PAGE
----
While the description in other sections is highly technical, this page focuses on the significance and consequences of those processes. Coming towards the end of the book, it serves as the “climax” to an admittedly non-traditional story arc. The refinery-under-construction is dynamic, as it is throughout the rest of the book, but here that dynamism is part of its very construction rather than a result of its operation.
The refinery structures are depicted in detail, corresponding to the specificity of the descriptions provided by the text. However, the workers are shown as anonymous silhouettes devoid of facial features or even defining clothing. The only non-generic thing visible as part of the silhouette is a faint suggestion of a hard hat. Defined exclusively by their role as laborers, these workers fit the Socialist Realist model of the “everyman,” a figure that stood in for the reader by virtue of their lack of clear identifying characteristics. For a child reading the book, these workers could be seen as both role models and future versions of themselves.
Although the description of the oil refinery process would have been challenging for a child to understand, the visual design of this accompanying page would support the child’s reading comprehension. The illustrations use only four basic colors: red, brown, black, and blue. The color scheme is simplistic and not realistic. The cylinders in reality would have likely not been a bright red color. The illustrator colored the machinery to indicate which parts of the factory worked on a similar process to enable the reader to visually understand which aspects of the machinery worked together. The reader sees the image from the perspective of a worker, emphasizing how laborers approached the machinery. If an adult reading the novel to a child was familiar with the oil refinery process, the adult would find this perspective as a useful frame of reference to translate his or her own working experience to the child.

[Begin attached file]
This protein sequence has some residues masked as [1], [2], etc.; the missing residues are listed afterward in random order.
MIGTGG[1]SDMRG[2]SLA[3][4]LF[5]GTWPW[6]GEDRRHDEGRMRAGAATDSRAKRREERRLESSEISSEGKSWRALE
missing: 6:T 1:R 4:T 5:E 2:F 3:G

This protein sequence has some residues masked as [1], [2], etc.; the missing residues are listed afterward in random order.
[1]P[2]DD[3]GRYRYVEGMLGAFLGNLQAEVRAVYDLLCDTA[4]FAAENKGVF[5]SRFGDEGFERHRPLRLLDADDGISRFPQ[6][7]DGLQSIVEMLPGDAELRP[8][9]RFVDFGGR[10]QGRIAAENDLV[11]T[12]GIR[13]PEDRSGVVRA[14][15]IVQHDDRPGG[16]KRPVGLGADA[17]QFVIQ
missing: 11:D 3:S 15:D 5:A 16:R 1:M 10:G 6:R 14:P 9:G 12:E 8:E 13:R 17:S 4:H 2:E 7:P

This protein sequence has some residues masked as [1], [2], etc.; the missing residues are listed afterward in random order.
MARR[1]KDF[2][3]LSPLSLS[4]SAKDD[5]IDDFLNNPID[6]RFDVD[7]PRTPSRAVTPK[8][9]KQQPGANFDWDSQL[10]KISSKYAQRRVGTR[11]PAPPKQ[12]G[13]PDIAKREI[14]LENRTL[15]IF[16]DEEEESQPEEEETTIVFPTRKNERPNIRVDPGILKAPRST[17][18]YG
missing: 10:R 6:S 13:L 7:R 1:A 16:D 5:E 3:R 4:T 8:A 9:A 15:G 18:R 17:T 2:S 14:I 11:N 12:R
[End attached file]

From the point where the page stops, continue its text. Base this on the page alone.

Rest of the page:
In order for crude oil to be useful as a source of fuel, it must be distilled in a refinery, most commonly through cracking, isomerisation, and reforming. Cracking breaks down hydrocarbon molecules into smaller and more useful molecules. It occurs at high temperatures by steam cracking, which creates alkenes, and by catalytic cracking, which creates branched and cyclic alkanes. After the cracking process, the oil goes through a fractional distillation column to be separated.
In Baku, away from the oil fields, there is banging, rumbling bustling.
There the first cracking facility of Soviet construction is being built.
We’ve had enough overpaying America for its machines.
After a few years, our technology will surpass the capitalists’. On all our oil fields are growing our own, Soviet cracking facilities.
Not for nothing are the shock brigades working. Nor for nothing are the oil fields competing between themselves